Gary Allen then proceeded to detail the manipulation and collusion by the insiders of the Commodity Exchange (COMEX) in New York, the Chicago Board of Trade (CBOT), and their confederates at the federal Commodities Futures Trading Commission (CFTC) and the Federal Reserve. As Allen and other analysts of the silver crash have pointed out, the industry insiders and their regulatory co-conspirators were frantically trying to cover up the fact that they had fraudulently sold contracts for far more silver than existed; they were massively short and couldn’t deliver. The “shorts,” facing a deadly reckoning that would send many of them to the poor house (and maybe even to jail), turned to their pals at the CFTC and the Federal Reserve. The Fed’s inflationary policies and interest rate manipulation were major reasons why the Hunt brothers had decided to move their investments into silver in the first place.
Alan Trustman, writing in the September 1980 issue of Atlantic, provided one of the few defenses of the Hunt brothers in a “mainstream” publication. Trustman wrote regarding the Hunts:
Their behavior was not typical of that of cornerers. In the first place, they told everybody who would listen what they were doing; they were big, big buyers and intended to buy more and more. A cornerer operates in secret until he owns substantially the entire available supply, and then he squeezes the surprised innocents who have sold short and must buy in higher.
You would have to have been belligerently deaf and disbelieving and anything but innocent to sell short and then be caught surprised if Nelson Bunker and William Herbert had cornered silver and then demanded that you deliver. Everybody knew they were buying and willing to pay a higher price.
In the second place, they never tried to squeeze anyone. They took their deliveries slowly, over many months, even accepted in settlement of some of their contracts non-certified silver not on deposit with the exchanges, and gracefully rolled the bulk of their futures forward into later and later months so as not to squeeze the sellers. Cornerers? Not quite.
“Bunker Hunt,” Gary Allen noted, “was not a speculator in silver. Speculators are short-term players. They do not buy their holdings to keep, as Hunt was doing and continues to do. People gamble on the future price of pork bellies to make money in a relatively short period — not as a long-term investment. With gold and silver, on the other hand, there are many who — like the Hunts — see the metals as cash and prefer them to paper money. They are investors for the long term.”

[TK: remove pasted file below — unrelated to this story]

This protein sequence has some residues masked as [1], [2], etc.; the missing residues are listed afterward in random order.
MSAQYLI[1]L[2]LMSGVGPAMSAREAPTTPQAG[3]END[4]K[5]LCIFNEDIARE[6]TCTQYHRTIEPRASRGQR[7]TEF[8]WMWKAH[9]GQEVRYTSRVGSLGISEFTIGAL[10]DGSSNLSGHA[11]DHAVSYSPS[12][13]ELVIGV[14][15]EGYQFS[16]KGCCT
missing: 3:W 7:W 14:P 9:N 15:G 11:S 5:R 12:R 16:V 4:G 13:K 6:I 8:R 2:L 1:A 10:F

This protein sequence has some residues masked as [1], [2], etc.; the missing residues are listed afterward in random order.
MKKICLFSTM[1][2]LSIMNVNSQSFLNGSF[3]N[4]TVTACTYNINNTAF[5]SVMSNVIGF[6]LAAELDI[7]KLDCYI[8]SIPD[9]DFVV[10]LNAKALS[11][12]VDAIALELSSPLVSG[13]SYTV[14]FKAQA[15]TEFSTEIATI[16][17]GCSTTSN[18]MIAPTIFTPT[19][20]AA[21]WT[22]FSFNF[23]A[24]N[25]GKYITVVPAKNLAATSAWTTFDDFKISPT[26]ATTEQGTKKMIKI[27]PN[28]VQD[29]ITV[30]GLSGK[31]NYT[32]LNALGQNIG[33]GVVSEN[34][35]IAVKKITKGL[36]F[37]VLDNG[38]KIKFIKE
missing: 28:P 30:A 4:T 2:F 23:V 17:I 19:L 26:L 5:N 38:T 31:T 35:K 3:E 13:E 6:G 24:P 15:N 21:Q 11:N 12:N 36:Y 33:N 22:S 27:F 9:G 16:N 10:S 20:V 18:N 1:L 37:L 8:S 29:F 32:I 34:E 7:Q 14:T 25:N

The FSKrealityguide financial blog wrote of the Hunts vs. the Insiders' silver showdown:
The CFTC/COMEX/CBOT are the regulators that set the rules for the commodities exchanges. The people sitting on the regulatory body are all financial industry insiders, EACH OF WHICH HAD A HUGE SHORT POSITION IN SILVER! First, they set position limits. The number of silver contracts each person could own was restricted, although the Hunt brothers' existing position was partially grandfathered. Second, THEY BANNED OPENING TRANSACTIONS. ONLY CLOSING TRANSACTIONS WERE ALLOWED. Third, they raised margin requirements for long speculators BUT NOT SHORT SPECULATORS! This forced the Hunt brothers into margin calls, while the short speculators could wait to buy and cover!... The only people [the Hunts] could sell to were the financial industry insiders, who had huge short positions. Knowing the rules of the game had been changed to favor them, the financial industry insiders knew they were going to be able to cover their humongous short position at favorable prices.